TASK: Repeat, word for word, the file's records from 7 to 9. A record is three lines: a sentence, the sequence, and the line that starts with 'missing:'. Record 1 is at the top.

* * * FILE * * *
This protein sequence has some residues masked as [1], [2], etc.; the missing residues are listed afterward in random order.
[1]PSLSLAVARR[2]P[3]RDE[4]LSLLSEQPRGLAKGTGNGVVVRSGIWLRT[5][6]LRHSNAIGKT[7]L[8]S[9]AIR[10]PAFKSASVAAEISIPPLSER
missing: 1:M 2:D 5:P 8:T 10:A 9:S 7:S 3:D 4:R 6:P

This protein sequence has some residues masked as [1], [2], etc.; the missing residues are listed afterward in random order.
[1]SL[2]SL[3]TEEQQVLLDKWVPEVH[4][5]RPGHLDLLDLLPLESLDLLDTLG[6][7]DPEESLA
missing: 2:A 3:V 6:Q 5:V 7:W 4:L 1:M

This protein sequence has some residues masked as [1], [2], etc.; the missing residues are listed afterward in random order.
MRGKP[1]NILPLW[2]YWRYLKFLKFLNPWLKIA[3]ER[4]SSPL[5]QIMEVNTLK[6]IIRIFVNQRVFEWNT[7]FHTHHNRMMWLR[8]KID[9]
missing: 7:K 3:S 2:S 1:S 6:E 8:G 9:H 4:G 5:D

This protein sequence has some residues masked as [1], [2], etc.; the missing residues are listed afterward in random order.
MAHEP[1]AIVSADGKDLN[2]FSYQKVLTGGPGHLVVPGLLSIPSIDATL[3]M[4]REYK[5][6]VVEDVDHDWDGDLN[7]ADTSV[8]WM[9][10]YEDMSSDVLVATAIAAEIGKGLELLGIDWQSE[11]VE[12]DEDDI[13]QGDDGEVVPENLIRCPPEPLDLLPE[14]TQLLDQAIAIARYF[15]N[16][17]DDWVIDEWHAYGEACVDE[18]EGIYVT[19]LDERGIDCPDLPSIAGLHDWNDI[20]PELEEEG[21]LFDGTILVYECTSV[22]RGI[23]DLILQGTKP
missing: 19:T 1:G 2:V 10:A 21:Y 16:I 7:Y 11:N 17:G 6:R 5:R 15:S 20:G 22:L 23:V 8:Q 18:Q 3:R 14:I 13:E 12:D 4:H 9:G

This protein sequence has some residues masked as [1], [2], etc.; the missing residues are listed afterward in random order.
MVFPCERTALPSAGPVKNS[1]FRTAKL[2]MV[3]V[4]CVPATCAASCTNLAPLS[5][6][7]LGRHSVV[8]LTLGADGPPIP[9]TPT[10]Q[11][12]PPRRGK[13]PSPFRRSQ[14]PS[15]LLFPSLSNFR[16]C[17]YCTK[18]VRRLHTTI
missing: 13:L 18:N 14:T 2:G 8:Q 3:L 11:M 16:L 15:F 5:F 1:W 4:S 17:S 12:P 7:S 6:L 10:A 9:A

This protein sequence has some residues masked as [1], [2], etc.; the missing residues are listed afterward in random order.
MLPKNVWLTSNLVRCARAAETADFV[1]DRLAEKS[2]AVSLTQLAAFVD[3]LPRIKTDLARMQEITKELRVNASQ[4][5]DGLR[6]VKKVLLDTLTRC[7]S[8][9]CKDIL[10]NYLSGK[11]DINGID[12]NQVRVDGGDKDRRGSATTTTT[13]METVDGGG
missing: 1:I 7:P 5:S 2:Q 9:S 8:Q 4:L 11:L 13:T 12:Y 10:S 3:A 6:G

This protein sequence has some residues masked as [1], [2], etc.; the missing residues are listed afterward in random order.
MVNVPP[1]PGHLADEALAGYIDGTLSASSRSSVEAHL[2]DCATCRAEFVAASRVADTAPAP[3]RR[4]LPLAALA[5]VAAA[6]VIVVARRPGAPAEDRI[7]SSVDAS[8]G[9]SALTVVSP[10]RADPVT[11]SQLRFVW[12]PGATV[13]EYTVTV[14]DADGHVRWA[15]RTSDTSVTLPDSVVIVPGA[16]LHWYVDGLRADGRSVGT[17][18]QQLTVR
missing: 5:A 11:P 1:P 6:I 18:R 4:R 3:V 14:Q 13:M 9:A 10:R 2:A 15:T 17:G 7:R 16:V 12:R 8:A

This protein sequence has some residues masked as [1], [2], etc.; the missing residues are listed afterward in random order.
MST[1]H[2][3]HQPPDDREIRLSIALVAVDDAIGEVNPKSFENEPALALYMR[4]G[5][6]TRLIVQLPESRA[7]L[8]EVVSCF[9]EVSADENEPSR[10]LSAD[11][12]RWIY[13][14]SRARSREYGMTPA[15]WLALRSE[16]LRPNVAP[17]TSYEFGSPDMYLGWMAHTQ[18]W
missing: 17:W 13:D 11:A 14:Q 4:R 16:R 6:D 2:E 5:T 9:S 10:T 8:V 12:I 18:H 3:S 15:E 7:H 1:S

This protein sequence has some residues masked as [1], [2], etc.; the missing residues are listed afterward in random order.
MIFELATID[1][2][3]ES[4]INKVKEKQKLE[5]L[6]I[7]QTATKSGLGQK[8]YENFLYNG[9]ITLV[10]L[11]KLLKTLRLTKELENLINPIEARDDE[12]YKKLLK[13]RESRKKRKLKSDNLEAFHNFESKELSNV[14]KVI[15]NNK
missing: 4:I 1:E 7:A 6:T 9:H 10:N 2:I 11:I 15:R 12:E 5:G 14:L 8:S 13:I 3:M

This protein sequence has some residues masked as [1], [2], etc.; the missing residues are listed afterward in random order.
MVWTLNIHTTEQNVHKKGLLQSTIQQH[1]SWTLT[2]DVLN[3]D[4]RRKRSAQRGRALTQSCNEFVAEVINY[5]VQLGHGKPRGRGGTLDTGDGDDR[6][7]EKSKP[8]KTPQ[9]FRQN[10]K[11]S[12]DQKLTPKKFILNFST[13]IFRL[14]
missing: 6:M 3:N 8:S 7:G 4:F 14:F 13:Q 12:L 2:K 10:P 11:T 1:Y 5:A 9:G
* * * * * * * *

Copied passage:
This protein sequence has some residues masked as [1], [2], etc.; the missing residues are listed afterward in random order.
MVNVPP[1]PGHLADEALAGYIDGTLSASSRSSVEAHL[2]DCATCRAEFVAASRVADTAPAP[3]RR[4]LPLAALA[5]VAAA[6]VIVVARRPGAPAEDRI[7]SSVDAS[8]G[9]SALTVVSP[10]RADPVT[11]SQLRFVW[12]PGATV[13]EYTVTV[14]DADGHVRWA[15]RTSDTSVTLPDSVVIVPGA[16]LHWYVDGLRADGRSVGT[17][18]QQLTVR
missing: 5:A 11:P 1:P 6:I 18:R 4:R 3:V 14:Q 13:M 9:A 10:R 2:A 15:T 17:G 7:R 16:V 12:R 8:A

This protein sequence has some residues masked as [1], [2], etc.; the missing residues are listed afterward in random order.
MST[1]H[2][3]HQPPDDREIRLSIALVAVDDAIGEVNPKSFENEPALALYMR[4]G[5][6]TRLIVQLPESRA[7]L[8]EVVSCF[9]EVSADENEPSR[10]LSAD[11][12]RWIY[13][14]SRARSREYGMTPA[15]WLALRSE[16]LRPNVAP[17]TSYEFGSPDMYLGWMAHTQ[18]W
missing: 17:W 13:D 11:A 14:Q 4:R 16:R 6:D 2:E 5:T 9:S 10:T 8:V 12:I 18:H 3:S 15:E 7:H 1:S

This protein sequence has some residues masked as [1], [2], etc.; the missing residues are listed afterward in random order.
MIFELATID[1][2][3]ES[4]INKVKEKQKLE[5]L[6]I[7]QTATKSGLGQK[8]YENFLYNG[9]ITLV[10]L[11]KLLKTLRLTKELENLINPIEARDDE[12]YKKLLK[13]RESRKKRKLKSDNLEAFHNFESKELSNV[14]KVI[15]NNK
missing: 4:I 1:E 7:A 6:T 9:H 10:N 2:I 11:I 15:R 12:E 5:G 14:L 8:S 13:I 3:M